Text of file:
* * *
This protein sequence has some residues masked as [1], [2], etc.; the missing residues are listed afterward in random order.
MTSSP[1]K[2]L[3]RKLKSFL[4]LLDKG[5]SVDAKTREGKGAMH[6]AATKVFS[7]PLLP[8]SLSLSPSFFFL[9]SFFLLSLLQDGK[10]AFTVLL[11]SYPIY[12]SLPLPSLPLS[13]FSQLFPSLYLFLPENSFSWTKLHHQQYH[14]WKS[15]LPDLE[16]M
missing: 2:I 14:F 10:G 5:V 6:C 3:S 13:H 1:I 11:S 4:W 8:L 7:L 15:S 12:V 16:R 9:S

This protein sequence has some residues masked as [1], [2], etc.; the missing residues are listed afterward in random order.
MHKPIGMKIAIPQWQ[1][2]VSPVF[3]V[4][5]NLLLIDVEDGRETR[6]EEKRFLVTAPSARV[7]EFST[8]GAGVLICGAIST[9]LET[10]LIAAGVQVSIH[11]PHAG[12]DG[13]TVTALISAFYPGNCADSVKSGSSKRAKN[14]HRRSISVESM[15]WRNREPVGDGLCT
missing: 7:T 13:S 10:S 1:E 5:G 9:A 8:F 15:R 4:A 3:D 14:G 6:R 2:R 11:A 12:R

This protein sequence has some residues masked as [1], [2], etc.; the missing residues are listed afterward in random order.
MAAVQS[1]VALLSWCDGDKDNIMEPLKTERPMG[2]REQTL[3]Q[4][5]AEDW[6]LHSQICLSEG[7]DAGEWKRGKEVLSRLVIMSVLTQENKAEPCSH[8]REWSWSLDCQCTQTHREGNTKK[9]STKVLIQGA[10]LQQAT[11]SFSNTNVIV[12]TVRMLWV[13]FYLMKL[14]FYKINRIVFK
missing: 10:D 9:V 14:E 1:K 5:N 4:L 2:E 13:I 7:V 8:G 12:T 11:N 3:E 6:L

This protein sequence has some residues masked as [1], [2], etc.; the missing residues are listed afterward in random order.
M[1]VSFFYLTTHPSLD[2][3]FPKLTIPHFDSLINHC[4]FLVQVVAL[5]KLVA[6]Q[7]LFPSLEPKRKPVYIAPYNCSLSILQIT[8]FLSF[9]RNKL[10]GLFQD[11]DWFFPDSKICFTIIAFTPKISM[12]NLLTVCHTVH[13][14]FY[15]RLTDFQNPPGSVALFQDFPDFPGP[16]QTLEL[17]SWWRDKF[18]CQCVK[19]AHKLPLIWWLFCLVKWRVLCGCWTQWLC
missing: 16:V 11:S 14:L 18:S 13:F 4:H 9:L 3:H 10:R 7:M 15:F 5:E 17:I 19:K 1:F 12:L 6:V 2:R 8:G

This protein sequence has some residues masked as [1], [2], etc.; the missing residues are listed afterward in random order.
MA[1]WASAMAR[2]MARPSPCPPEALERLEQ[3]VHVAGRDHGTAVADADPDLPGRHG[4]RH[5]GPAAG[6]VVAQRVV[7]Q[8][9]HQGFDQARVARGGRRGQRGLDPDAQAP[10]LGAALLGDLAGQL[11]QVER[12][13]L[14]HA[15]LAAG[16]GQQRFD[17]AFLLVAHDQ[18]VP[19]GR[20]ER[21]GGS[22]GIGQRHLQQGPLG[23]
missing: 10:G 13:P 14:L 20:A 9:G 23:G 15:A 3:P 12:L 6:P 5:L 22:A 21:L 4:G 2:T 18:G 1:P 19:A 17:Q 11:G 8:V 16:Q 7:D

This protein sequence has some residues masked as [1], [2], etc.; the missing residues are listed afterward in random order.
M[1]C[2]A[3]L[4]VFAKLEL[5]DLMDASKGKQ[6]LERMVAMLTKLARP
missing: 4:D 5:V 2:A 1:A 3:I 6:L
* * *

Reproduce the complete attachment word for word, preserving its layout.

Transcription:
This protein sequence has some residues masked as [1], [2], etc.; the missing residues are listed afterward in random order.
MTSSP[1]K[2]L[3]RKLKSFL[4]LLDKG[5]SVDAKTREGKGAMH[6]AATKVFS[7]PLLP[8]SLSLSPSFFFL[9]SFFLLSLLQDGK[10]AFTVLL[11]SYPIY[12]SLPLPSLPLS[13]FSQLFPSLYLFLPENSFSWTKLHHQQYH[14]WKS[15]LPDLE[16]M
missing: 2:I 14:F 10:G 5:V 6:C 3:S 13:H 1:I 11:S 4:W 8:L 7:L 15:S 12:V 16:R 9:S

This protein sequence has some residues masked as [1], [2], etc.; the missing residues are listed afterward in random order.
MHKPIGMKIAIPQWQ[1][2]VSPVF[3]V[4][5]NLLLIDVEDGRETR[6]EEKRFLVTAPSARV[7]EFST[8]GAGVLICGAIST[9]LET[10]LIAAGVQVSIH[11]PHAG[12]DG[13]TVTALISAFYPGNCADSVKSGSSKRAKN[14]HRRSISVESM[15]WRNREPVGDGLCT
missing: 7:T 13:S 10:S 1:E 5:G 9:A 8:F 15:R 4:A 3:D 14:G 6:R 2:R 11:A 12:R

This protein sequence has some residues masked as [1], [2], etc.; the missing residues are listed afterward in random order.
MAAVQS[1]VALLSWCDGDKDNIMEPLKTERPMG[2]REQTL[3]Q[4][5]AEDW[6]LHSQICLSEG[7]DAGEWKRGKEVLSRLVIMSVLTQENKAEPCSH[8]REWSWSLDCQCTQTHREGNTKK[9]STKVLIQGA[10]LQQAT[11]SFSNTNVIV[12]TVRMLWV[13]FYLMKL[14]FYKINRIVFK
missing: 10:D 9:V 14:E 1:K 5:N 4:L 2:E 13:I 7:V 8:G 12:T 11:N 3:E 6:L

This protein sequence has some residues masked as [1], [2], etc.; the missing residues are listed afterward in random order.
M[1]VSFFYLTTHPSLD[2][3]FPKLTIPHFDSLINHC[4]FLVQVVAL[5]KLVA[6]Q[7]LFPSLEPKRKPVYIAPYNCSLSILQIT[8]FLSF[9]RNKL[10]GLFQD[11]DWFFPDSKICFTIIAFTPKISM[12]NLLTVCHTVH[13][14]FY[15]RLTDFQNPPGSVALFQDFPDFPGP[16]QTLEL[17]SWWRDKF[18]CQCVK[19]AHKLPLIWWLFCLVKWRVLCGCWTQWLC
missing: 16:V 11:S 14:L 18:S 13:F 4:H 9:L 3:H 10:R 7:M 15:F 5:E 17:I 19:K 1:F 12:L 6:V 2:R 8:G

This protein sequence has some residues masked as [1], [2], etc.; the missing residues are listed afterward in random order.
MA[1]WASAMAR[2]MARPSPCPPEALERLEQ[3]VHVAGRDHGTAVADADPDLPGRHG[4]RH[5]GPAAG[6]VVAQRVV[7]Q[8][9]HQGFDQARVARGGRRGQRGLDPDAQAP[10]LGAALLGDLAGQL[11]QVER[12][13]L[14]HA[15]LAAG[16]GQQRFD[17]AFLLVAHDQ[18]VP[19]GR[20]ER[21]GGS[22]GIGQRHLQQGPLG[23]
missing: 10:G 13:P 14:L 20:A 9:G 23:G 15:A 3:P 12:L 6:P 5:L 22:A 21:L 4:G 2:T 18:G 1:P 19:A 17:Q 11:G 8:V 16:Q 7:D

This protein sequence has some residues masked as [1], [2], etc.; the missing residues are listed afterward in random order.
M[1]C[2]A[3]L[4]VFAKLEL[5]DLMDASKGKQ[6]LERMVAMLTKLARP
missing: 4:D 5:V 2:A 1:A 3:I 6:L